5 ways PESA 2022 conference has created change in our lives

What a magnificent event the PESA 2022 conference was.The combination of being back in person, reflecting on the last few years and hearing the research that is coming out from this time left us feeling deeply optimistic. As a result of attending and contributing we are more committed than ever to our mission of playful and research informed mental health education here at Grow Your Mind. And we are delighted that the conference has also inspired a change for us personally and professionally.  We wanted to share 5 ways the PESA conference has created a change in our lives. 

Julia’s (Content & Curriculum Manager) had her teacher & workshop facilitator hat on and has come up with two top takeaways for educators:

  1. Have a cold shower to boost your mental health

Who doesn’t love an icy cold shower?! Well, according to Dr Kristy Goodwin taking one can help boost our wellbeing. Why?! Well the idea is that while technology can be brilliant and enhances comfort and convenience for people – it also deprives us of stretching our resilience capacity. Goodwin shared that we are almost  becoming immune to being uncomfortable. The issue here is, when we are being tested, challenged, when we stuff up or have to persevere, it requires us to be comfortable with being uncomfortable. But, if we aren’t used to this we can panic at the feeling!    

This week we saw the amazing Ned Brokemann do just this. Whilst I am not suggesting running from WA to NSW, one tip to try could be cold water therapy. Shock your body into an UNcomfortable state. You only need a total of 11min per week to experience a significant positive impact on wellbeing. Hello cold shower in the morning! 

  1. Sharing experiences of positive emotions are more impactful than experiencing them alone

Dr Barbra Fredrickson highlighted the power of experiencing our shared positive emotions. It got me thinking about our collegial relationships and applying the idea that we don’t necessarily need big moments of connection; rather it is about finding small moments throughout the day of positivity resonance. A term we now understand to mean micro ways to show we care about each other or to connect with a shared positive emotion briefly. It is these quality connection moments that can energise us for the rest of the day. So now, instead of waiting for the right moment or a chunk of time, I am creating little moments to express gratitude with my colleagues and to have a giggle.

Watch the short video below where Fredrickson explains the need for schools to make a plan for connection moments by coming up with a “If/Then” plan by asking yourself “When, where & how will you prioritise connection?”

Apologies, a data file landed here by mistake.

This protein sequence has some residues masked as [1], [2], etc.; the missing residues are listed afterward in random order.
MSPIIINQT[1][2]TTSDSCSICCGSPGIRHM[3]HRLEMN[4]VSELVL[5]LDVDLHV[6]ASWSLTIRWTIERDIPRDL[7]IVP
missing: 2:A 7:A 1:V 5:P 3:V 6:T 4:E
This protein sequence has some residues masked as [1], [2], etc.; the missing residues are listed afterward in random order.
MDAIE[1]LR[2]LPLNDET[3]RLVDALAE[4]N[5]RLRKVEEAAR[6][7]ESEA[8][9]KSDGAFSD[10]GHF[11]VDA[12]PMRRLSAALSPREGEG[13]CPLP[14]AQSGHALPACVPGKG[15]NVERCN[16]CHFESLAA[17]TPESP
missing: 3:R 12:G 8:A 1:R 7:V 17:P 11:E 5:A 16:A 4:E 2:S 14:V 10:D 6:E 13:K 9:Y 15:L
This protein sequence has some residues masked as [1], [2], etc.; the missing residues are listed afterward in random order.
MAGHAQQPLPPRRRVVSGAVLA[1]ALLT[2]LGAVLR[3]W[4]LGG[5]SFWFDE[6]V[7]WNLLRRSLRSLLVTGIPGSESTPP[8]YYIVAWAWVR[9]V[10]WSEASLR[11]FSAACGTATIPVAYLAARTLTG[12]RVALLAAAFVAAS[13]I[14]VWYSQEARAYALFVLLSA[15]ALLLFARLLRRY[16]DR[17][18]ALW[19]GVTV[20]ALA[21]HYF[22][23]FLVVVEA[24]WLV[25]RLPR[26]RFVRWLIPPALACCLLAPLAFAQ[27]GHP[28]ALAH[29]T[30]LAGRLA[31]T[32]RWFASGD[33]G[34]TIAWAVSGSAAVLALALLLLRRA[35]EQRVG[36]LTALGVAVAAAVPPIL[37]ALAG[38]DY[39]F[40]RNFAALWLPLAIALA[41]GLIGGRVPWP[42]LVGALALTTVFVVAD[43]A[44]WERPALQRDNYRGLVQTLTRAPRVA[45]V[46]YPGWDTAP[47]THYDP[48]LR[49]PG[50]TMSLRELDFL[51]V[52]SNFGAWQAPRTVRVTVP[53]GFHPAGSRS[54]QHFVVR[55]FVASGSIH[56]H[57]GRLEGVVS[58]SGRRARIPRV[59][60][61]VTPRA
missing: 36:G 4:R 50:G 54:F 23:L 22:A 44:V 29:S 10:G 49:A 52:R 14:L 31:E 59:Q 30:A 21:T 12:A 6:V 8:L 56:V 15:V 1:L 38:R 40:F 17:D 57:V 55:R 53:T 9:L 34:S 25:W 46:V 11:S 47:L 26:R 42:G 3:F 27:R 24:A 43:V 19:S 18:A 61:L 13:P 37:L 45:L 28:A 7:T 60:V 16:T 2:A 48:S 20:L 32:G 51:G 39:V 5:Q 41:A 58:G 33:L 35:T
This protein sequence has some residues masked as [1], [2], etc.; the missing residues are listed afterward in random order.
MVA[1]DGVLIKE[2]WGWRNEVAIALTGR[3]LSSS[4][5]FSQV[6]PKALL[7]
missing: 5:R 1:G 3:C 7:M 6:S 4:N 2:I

See video for an in class connection idea from Dr Barbara Fredrickson

Now to Kristina Freeman, Co-founder and Director of Social Enterprise and her key takeaways from a family perspective:

I could not wait to get home and share what I heard each day with my family. These are three favourite findings that have helped build some positive family habits. 

  1. 8 minutes of direct sunlight in the first hour of waking is incredibly important to support us to focus. 

As Dr Kristy Goodwin shared the impacts of technology on our ability to focus, we made a family commitment to either eat breakfast outdoors, play with the dog, if time permits an 8 minute basketball session (not sure our neighbours are as thrilled about that), or walk or ride to school.  It is not always possible, especially with the recent rain. Knowing that those 8 minutes in the first hour can have such a positive outcome have inspired us to not only seek the sunlight but to also have moments of connection while doing it. Which brings me to this little gem…

  1. ‘Love is a super food’ is our new family mantra. 

The word love has recently been seen and used in more of the romantic sense of the word at home. So sharing this powerful statement from Dr Barbara Fredrickson allowed me to help place it back right in the centre of our family values. Love as she describes it, is when we are collaboratively and collectively experiencing positive emotions and this can occur even in times of negativity. Humans thrive off everyday moments of love and this builds both individual and community health. 

  1. 50% of people experience growth after adversity 

This is the average found across several areas of research on adversity and it took me by suprise. Call me Eyeore but I expected it to be much lower. There is more good news, this number goes up if there are initiatives to support building key social and emotional skills, respectful relationships and strength based education. 

This last nugget of gold came from a powerful keynote by Dr Lea Waters. It really reinforced for me that what we do in the day to day, is so incredibly important. You might not see the direct impact and perhaps you feel you are hitting your head against the wall but it is a long game! The way we are in our daily interactions build the best chance of supporting our children and our students to have the confidence and understanding to back themselves through challenging times and to grow from it. 

If you are interested in hearing an optimistic research paper that has come out of the last 3 years check out Dr Lea Waters’ research paper – “Stress-related growth in adolescents returning to school after COVID-19 school closures”.